Relative to US utilization rates, there is some indication that there was somewhat of a rush to get procedures taken care of towards the end of the year. And it looks to us like the best explanation of that was concerned about what was going to happen to either people's deductibles or to their overall policies as they approached the new year. There is some indication that there's going to be a perhaps some retraction, I think, in utilization. I think the first couple of months as a result of the issues relative to people's insurance coverage sorting themselves out, that although could have been a part of our December results, we don't believe it was a significant part. And again, relative to the US, we had orders trimmed back our revenue estimates for the first half of the year, assuming some confusion around insurance.

So that singly really isn't changing our viewpoint of what the first half of the year is going to look like. And in fact, we didn't see anything out of the ordinary in January that would suggest that's the case. And January results were right in line with our expectations. The bigger driver really for the unexpected overperformance in December had to do with back quarter reduction in part. And the biggest thing I mentioned in my remarks was that European customers kind of had a quite heavy orders in the last week of the year.

But once again, I would say when we looked at January results, that does not seem to have come at the expense of January results. So I would say we were pretty optimistic that even if there is some confusion in insurance coverage in the United States, that we already factored that into our revenue estimates.

Operator

And our next question comes from the line of Jason Wittes from Brean Capital.

Jason Wittes - Brean Capital

Another question that came up was distributor conversion. It sounds like the large one you did in Australia went by pretty smoothly. But my sense from just your estimates is that there's quite a few more to be expected this year. Have you built in some kind of cushion for that and how should we be thinking about sort of the risk involved with converting those distributorships?

Benson Smith

Yeah. So the biggest risk was actually tied to concluding the Australian distributorship both from a standpoint of size and when it was planned for in the course of the year. So I would just say there are others that are projected during the course of the year. They are smaller in size and later in the year. And so if there is some delay, the potential that they have to negative impact the results is quite minimal compared to what might have happened had we not been successful in coursing the Australian distributorship. So there are some, but I don't think they'll have the potential of significant impact on our 2014 results.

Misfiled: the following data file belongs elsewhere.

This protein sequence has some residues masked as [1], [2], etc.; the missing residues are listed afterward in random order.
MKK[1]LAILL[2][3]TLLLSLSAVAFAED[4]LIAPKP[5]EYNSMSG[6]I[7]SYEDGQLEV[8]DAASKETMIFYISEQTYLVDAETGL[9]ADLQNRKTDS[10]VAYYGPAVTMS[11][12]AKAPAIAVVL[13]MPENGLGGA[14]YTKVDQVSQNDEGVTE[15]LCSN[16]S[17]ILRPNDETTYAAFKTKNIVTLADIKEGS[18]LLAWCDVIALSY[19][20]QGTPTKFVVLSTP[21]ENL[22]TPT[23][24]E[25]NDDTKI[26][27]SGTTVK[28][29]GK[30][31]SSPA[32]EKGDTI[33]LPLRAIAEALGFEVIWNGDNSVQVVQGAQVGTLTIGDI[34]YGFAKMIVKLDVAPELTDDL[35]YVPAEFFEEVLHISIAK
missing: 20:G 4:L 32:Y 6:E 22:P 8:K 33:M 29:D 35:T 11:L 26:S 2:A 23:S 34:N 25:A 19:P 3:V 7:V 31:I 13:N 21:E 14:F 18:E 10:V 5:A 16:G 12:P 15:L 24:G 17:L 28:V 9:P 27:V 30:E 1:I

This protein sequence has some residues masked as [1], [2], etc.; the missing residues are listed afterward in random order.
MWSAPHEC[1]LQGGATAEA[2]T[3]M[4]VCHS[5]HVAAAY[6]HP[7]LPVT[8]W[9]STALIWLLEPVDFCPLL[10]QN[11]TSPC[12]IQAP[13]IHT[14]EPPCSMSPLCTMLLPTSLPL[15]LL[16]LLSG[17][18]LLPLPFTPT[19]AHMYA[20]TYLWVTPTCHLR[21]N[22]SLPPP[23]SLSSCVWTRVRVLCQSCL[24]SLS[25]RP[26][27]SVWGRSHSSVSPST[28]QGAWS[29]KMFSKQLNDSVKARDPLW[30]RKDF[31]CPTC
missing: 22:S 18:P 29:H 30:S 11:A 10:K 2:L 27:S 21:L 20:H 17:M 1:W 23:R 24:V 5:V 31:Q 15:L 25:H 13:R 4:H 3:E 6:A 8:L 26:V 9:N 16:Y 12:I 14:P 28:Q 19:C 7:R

Thomas Powell

In terms of the revenue that we have been expecting out of that distributor-to-direct conversion that we completed, it accounts for over 80% of what we're looking for. So in terms of risk, we've captured the big piece of that revenue with closing this deal.

Benson Smith

I would just add, from an overall risk perspective, I think the performance we've seen at Vidacare both in December and then in January again has us feeling a lot more comfortable. And then the coursing of the Australian distributorship again is another thing that's now in the bag and locked down. So I think those two events have de-risked our revenue profile quite a bit for 2014.

Jason Wittes - Brean Capital

It sounds to me like thus far the impact hasn't really been felt, but your continued impression is kind of a first half sort of disorganization/perturbation effect that you're kind of anticipating in the numbers right now. Is that the right way to characterize it?

Benson Smith

Yes, we took a conservative view to that certainly in the first half. I would say it's probably the cloudiest part of our forecasting how this is really going to roll out. But again, we said at the Analyst Day meeting and reiterated here, we've taken a pretty conservative view in terms of the potential for some negative impact here. And we would expect that ultimately it will be resolved and it would happen certainly by the second half of the year.

Jason Wittes - Brean Capital

One last question just on Vidacare. It seems like it's going very well. Is there some pull-through of the products of Vidacare that you're seeing or is it just sort of continuity of the sales force that is driving the good performance?

Benson Smith

So, as you know, there are different factors. When we acquired LMA, there is also an ambulance utilization of that product. The addition of Vidacare to our product line really gives us a strong enough call point there to represent LMA, which was sort of a weak link in our LMA business. If you just look at the impact in hospital segment for vascular access, it provides another product area to talk about besides CDCs and picks and really enhances our strategy around putting the right product in the right patient at the right time. And I would say there is a lot of enthusiasm about learning about that product within the hospital segment. So it's a little easier to get into see people as a result of having that product in our bag. They're also purchasers of other vascular access products.